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United States Department of Agriculture

Agricultural Research Service

Research Project: BIOLOGICAL CONTROL OF EMERALD ASH BORER AND QUARANTINE SERVICES

Location: Beneficial Insects Introduction Research

Title: Biological Control of Fenusa pusilla (Birch Leafminer) (Hymenoptera: Tenthredinidae) in the Northeastern United States: A thirty-four year perspective on efficacy

Authors
item Casagrande, Richard - UNIV. OF RHODE ISLAND
item Van Driesche, Roy - UNIV. OF MASSACHUSETTS
item Mayer, Mark - NEW JERSEY DEPT. AGRIC.
item Fuester, Roger
item Gilrein, Daniel - CORNELL UNIVERSITY
item Tewksury, Lisa - UNIV. OF RHODE ISLAND

Submitted to: Florida Entomologist
Publication Type: Peer Reviewed Journal
Publication Acceptance Date: January 20, 2009
Publication Date: June 1, 2009
Citation: Casagrande, R., Van Driesche, R.G., Mayer, M., Fuester, R.W., Gilrein, D.O., Tewksury, L. 2009. Biological Control of Fenusa pusilla (Birch Leafminer) (Hymenoptera: Tenthredinidae) in the Northeastern United States: A Thirty-Four Year Perspective on Efficacy. Florida Entomologist 92(2):243-247

Interpretive Summary: The birch leafminer is an accidentally introduced sawfly from Europe that attacks most species of birch, but gray birch and paper birch are the most susceptible. Defoliation by the birch leafminer is unsightly and may predispose the trees to attack by the bronze birch borer. Defoliation also permits excess heating of the soil by direct sunshine, resulting in high temperatures that can kill roots and lead to birch dieback. The larvae feed on tissue between the leaf surfaces, creating irregular brown, dry patches on the leaves. Full-grown larvae chew exit holes in the leaves and then drop to the ground, where they hibernate in the soil. First generation adults emerge in late April or early May. There may be 3-4 generations per year. Because the birch leafminer is not a pest in Europe where it originated, a search for natural enemies was made there and the most promising candidates, four species of small parasitic wasps, were imported and released in the northeastern U.S. and adjacent parts of Canada during the 1970’s and 1980’s. One species of wasp became established, and preliminary studies of its impact on the pest were conducted in the 1980’s and 1990’s. ARS and cooperating scientists made surveys in seven states (MA, CT, RI, NY, PA, NJ, DE) in 2007, compiling data on the birch leafminer population levels (expressed as % of leaves mined in spring) and parasitism. Survey results show that the pest has declined to barely detectable levels in five states (MA, CT, RI, NY, PA) but that in southern NJ, the pest remains abundant (ca 50% leaves mined) despite substantial parasitism levels. We conclude that the project has been completely successful in much of the northeastern USA, but that there is a southern limit to efficacy in central New Jersey and points south. The reason for this is not known, but possible causes are discussed.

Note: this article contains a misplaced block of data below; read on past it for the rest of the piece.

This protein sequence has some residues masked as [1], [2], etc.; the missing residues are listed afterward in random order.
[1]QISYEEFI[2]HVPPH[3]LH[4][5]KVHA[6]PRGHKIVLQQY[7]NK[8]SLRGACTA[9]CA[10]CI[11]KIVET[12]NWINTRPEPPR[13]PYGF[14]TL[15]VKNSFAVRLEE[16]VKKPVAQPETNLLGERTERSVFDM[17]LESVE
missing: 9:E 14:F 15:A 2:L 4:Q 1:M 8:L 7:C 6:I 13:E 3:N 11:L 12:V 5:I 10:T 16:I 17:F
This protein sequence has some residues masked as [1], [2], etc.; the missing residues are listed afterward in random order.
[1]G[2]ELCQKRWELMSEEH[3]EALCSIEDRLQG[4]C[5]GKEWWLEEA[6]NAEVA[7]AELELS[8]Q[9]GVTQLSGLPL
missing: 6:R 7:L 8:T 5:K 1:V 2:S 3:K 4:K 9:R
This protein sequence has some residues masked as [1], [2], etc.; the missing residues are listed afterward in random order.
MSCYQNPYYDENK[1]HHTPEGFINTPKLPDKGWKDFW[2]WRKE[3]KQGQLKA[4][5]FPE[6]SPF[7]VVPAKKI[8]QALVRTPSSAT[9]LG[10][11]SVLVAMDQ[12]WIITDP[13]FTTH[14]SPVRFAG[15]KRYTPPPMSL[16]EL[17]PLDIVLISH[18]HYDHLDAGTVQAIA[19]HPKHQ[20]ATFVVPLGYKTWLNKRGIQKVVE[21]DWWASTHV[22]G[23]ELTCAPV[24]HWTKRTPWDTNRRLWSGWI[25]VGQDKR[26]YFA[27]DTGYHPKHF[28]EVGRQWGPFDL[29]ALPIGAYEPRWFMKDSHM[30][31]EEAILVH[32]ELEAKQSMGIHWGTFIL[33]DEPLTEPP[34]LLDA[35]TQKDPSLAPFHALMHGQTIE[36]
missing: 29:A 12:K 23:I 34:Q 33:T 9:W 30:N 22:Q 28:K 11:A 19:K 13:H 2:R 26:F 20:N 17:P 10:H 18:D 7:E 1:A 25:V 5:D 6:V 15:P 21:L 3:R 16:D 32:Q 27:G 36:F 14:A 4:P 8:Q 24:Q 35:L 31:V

Technical Abstract: Parasitoid releases against Fenusa pusilla (Lepeletier) (Hymenoptera: Tenthredinidae) in eastern North America began in 1974, with releases in eastern Canada, followed by others in the Middle Atlantic States and New England. Of four parasitoids released, only one – the ichneumonid Lathrolestes nigricollis (Thompson) – established and spread widely. Studies of its preliminary impacts were made in several locations in the 1980s and 1990s, but full impact of the parasitoid on host density was not yet achieved in that period. Here we report results of surveys in seven states (MA, CT, RI, NY, PA, NJ, DE) in 2007 documenting the current birch leafminer levels (as % of leaves mined in spring) and parasitism. Survey results show that the pest has declined dramatically to barely detectable levels in five states (MA, CT, RI, NY, PA) but that in southern NJ, the pest remains abundant (ca 50% leaves mined) despite significant parasitism levels. Survey results, in context with previous evaluations made when populations were still declining, show that the project has been completely successful in much of the northeastern USA, but that there is a southern limit to efficacy in mid-New Jersey. Possible reasons for lack of control in this area, in contrast to high levels of control elsewhere, are discussed.

Last Modified: 4/18/2014
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